Lower peak use could mean lower energy bills

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Capital News Service
LANSING — Energy experts want to lower demand for electricity at peak times to help customers stay green and save money.
Reducing peak demand is called peak shaving, said Sarah Mullkoff, the energy program director for the Michigan Environmental Council.
“An average citizen should be interested in any and all ways to reduce electricity demand and help save money by not investing ratepayer dollars in unnecessary base load power plants,” Mullkoff said.
These base load plants are power plants that aren’t fully used during most of the year, costing taxpayers more money.
If enough energy can be saved, it can eliminate the need for these plants’ unused capacity, she said.
“Fifteen percent of Michigan’s energy capacity sits idle for 99 percent of the year, except for those few hot summer days,”  Mullkoff said.
Jeff Smith, program manager at the Electric Power Research Institute, compared peak usage to rush hour on the freeway.
“Certain times of the day there’s more demand to transport people from one part of the city to another part of the city and that’s called a peak, which is the same thing we have on the grid, a peak time where people want to use it and have the most demand, which is in the late afternoon and early evening,” Smith said.
“To shave that would be trying to reduce that peak a little bit.”
To encourage that, utilities would have to offer price incentives to use electricity during low demand. The ideal is to make it cheaper to run your dishwasher at 4 a.m. than at 6 p.m.
One way to bring about peak shaving is to use smart meters. They provide both the power company and the customer with real-time information on their electricity use.
Smart meters track the use of electricity, which gives consumers the choice to reduce when they use appliances. That can help them save money if rates are developed to encourage that.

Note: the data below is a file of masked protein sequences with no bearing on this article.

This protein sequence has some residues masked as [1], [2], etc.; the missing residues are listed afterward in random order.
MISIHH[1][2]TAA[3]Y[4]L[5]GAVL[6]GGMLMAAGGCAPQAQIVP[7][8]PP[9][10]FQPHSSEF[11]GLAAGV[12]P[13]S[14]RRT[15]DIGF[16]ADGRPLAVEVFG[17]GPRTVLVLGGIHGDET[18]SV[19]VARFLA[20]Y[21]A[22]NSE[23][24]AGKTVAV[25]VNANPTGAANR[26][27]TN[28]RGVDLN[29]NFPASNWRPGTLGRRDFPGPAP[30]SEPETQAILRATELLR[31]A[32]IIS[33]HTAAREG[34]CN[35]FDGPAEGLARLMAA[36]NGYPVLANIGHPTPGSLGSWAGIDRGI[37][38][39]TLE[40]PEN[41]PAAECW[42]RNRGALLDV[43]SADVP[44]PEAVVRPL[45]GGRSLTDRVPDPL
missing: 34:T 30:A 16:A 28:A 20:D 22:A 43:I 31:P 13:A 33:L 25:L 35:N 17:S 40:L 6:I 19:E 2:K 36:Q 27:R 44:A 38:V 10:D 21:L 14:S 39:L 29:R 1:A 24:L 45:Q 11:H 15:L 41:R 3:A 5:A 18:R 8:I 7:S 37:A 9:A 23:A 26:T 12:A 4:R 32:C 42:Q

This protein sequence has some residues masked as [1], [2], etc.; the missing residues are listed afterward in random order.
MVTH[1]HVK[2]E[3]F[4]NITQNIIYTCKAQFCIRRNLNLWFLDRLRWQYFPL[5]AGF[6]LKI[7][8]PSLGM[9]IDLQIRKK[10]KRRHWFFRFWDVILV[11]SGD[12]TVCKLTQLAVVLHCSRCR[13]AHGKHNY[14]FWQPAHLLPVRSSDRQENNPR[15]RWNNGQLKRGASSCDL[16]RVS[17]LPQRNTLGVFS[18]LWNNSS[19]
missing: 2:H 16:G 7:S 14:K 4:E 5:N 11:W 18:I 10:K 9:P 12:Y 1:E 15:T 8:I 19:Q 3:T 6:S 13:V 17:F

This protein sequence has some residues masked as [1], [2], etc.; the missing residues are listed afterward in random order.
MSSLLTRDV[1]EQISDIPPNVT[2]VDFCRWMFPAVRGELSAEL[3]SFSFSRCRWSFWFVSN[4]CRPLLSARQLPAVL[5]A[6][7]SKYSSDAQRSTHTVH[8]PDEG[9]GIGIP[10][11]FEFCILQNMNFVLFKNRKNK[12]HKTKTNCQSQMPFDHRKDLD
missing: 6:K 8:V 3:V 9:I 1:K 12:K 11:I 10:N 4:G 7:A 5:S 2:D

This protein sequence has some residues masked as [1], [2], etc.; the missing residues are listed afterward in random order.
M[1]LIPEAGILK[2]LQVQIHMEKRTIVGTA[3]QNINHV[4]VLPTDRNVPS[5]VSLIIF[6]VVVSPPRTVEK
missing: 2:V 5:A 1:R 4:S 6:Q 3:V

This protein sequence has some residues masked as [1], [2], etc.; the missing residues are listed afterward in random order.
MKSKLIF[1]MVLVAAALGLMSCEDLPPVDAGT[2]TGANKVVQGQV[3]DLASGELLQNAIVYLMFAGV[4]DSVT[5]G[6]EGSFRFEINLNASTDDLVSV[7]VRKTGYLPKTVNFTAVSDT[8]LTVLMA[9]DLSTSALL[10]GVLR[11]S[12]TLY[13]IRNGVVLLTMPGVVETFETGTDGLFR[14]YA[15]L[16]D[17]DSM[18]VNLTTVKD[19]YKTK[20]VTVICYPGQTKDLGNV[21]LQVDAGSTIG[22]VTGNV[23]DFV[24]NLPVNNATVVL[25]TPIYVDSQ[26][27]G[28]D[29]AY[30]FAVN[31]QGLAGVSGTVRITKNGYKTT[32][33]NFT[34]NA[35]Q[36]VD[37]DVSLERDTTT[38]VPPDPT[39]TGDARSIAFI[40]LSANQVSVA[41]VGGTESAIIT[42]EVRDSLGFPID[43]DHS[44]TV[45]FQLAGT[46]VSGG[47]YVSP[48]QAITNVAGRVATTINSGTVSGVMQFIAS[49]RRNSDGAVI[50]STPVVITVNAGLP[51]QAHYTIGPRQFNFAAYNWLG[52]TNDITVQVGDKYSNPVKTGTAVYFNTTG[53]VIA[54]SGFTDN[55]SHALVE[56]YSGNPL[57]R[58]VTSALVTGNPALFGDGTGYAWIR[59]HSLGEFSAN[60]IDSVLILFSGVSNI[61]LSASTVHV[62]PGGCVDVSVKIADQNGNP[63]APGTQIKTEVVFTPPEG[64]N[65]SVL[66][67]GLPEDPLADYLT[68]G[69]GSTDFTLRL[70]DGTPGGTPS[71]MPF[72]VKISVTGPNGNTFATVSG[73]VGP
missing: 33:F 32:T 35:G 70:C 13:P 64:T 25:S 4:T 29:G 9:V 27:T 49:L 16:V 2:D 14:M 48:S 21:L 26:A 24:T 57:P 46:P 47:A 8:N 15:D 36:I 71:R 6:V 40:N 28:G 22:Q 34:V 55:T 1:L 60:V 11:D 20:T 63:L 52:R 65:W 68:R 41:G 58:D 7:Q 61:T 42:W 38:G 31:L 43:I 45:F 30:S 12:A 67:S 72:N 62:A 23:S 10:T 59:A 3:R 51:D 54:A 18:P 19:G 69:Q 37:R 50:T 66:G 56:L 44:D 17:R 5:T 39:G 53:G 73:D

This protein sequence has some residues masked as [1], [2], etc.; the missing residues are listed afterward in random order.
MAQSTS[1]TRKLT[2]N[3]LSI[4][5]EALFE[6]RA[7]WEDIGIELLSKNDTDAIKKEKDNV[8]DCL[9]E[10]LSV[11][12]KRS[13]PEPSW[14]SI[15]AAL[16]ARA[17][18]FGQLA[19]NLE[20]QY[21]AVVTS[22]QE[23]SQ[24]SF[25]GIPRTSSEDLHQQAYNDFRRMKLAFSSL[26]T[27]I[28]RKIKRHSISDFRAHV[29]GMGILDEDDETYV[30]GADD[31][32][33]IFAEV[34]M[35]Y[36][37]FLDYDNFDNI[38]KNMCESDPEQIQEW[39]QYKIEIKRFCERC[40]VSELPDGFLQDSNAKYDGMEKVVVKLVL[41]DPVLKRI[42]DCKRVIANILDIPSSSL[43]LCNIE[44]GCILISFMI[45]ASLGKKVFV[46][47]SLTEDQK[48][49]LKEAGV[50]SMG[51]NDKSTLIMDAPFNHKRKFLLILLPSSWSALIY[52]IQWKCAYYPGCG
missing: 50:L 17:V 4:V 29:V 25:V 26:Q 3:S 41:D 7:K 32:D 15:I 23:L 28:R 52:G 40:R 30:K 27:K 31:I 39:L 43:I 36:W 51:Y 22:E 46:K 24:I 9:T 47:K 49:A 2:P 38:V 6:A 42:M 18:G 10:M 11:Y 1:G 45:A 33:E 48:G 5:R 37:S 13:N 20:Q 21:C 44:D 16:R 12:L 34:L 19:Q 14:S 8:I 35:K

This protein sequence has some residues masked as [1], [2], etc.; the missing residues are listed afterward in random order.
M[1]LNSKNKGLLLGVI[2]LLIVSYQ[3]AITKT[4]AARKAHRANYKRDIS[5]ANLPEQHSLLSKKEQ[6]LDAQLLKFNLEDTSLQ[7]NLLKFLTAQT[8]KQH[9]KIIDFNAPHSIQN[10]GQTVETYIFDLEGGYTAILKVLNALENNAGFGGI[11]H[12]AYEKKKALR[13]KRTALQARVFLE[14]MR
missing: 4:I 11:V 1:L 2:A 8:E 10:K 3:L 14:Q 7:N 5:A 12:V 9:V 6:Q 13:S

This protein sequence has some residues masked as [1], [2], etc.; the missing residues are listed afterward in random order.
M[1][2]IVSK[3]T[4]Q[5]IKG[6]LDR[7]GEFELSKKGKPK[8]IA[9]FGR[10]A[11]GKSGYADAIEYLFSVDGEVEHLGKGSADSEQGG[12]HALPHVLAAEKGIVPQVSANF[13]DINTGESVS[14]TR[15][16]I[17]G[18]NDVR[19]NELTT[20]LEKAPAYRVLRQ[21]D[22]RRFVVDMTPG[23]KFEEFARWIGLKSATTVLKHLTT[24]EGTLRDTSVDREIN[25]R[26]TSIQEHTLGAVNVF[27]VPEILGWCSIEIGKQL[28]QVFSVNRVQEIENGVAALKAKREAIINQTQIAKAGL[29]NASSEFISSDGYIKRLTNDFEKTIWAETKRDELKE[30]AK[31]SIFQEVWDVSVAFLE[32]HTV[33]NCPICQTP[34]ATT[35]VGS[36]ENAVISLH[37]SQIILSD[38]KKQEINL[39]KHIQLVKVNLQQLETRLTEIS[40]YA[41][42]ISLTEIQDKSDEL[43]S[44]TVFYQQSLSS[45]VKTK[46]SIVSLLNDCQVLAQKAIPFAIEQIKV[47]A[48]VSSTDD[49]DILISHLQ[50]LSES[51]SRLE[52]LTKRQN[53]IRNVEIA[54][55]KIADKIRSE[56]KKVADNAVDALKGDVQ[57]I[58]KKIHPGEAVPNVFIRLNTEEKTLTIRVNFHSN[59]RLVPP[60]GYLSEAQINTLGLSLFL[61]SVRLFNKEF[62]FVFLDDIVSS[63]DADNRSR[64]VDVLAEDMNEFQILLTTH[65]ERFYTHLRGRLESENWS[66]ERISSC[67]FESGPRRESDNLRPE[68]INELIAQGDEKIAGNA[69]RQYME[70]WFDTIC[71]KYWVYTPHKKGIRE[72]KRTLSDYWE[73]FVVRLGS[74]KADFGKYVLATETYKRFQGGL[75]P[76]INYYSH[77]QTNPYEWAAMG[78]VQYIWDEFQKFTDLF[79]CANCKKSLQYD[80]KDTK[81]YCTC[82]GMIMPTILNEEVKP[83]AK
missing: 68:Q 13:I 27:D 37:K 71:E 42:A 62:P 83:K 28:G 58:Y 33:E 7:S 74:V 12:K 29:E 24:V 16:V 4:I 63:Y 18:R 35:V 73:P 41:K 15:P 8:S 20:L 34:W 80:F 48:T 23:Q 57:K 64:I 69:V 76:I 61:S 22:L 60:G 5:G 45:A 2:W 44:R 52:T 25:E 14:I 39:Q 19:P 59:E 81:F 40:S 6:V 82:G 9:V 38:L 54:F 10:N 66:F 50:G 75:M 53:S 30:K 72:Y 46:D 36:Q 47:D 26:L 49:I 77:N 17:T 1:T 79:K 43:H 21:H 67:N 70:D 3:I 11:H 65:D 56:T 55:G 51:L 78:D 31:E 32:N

Mullkoff said that studies by DTE Energy and Consumers Energy showed smart meters could create $500 million in energy savings.
What’s more, the shutdown of aging coal plants opens demand for different types of energy. That could include energy produced by homeowners, which can help reduce demand at peak times.
The Senate has been working on two bills that encourage peak shaving, update the Clean, Renewable and Efficient Energy Act of 2008 and encourage renewable energy.
Sen. Mike Nofs, R-Battle Creek, chair of the Energy and Technology Committee and sponsor of the bills, said peak shaving can help both businesses and residents.
“Peak shaving is within the sections of the bill. It shaves off those peak hours we use on the grid,” Nofs said.
There’s also a huge benefit if businesses or residents are producing their own energy through means like solar panels.
“The benefit of that is if you are producing energy (through solar), you can get a better return on the energy you’re putting on the grid,” Nofs said.
“When individuals can produce that energy at peak times, it allows that peak not to go up so high, saving us all money,” Nofs said.

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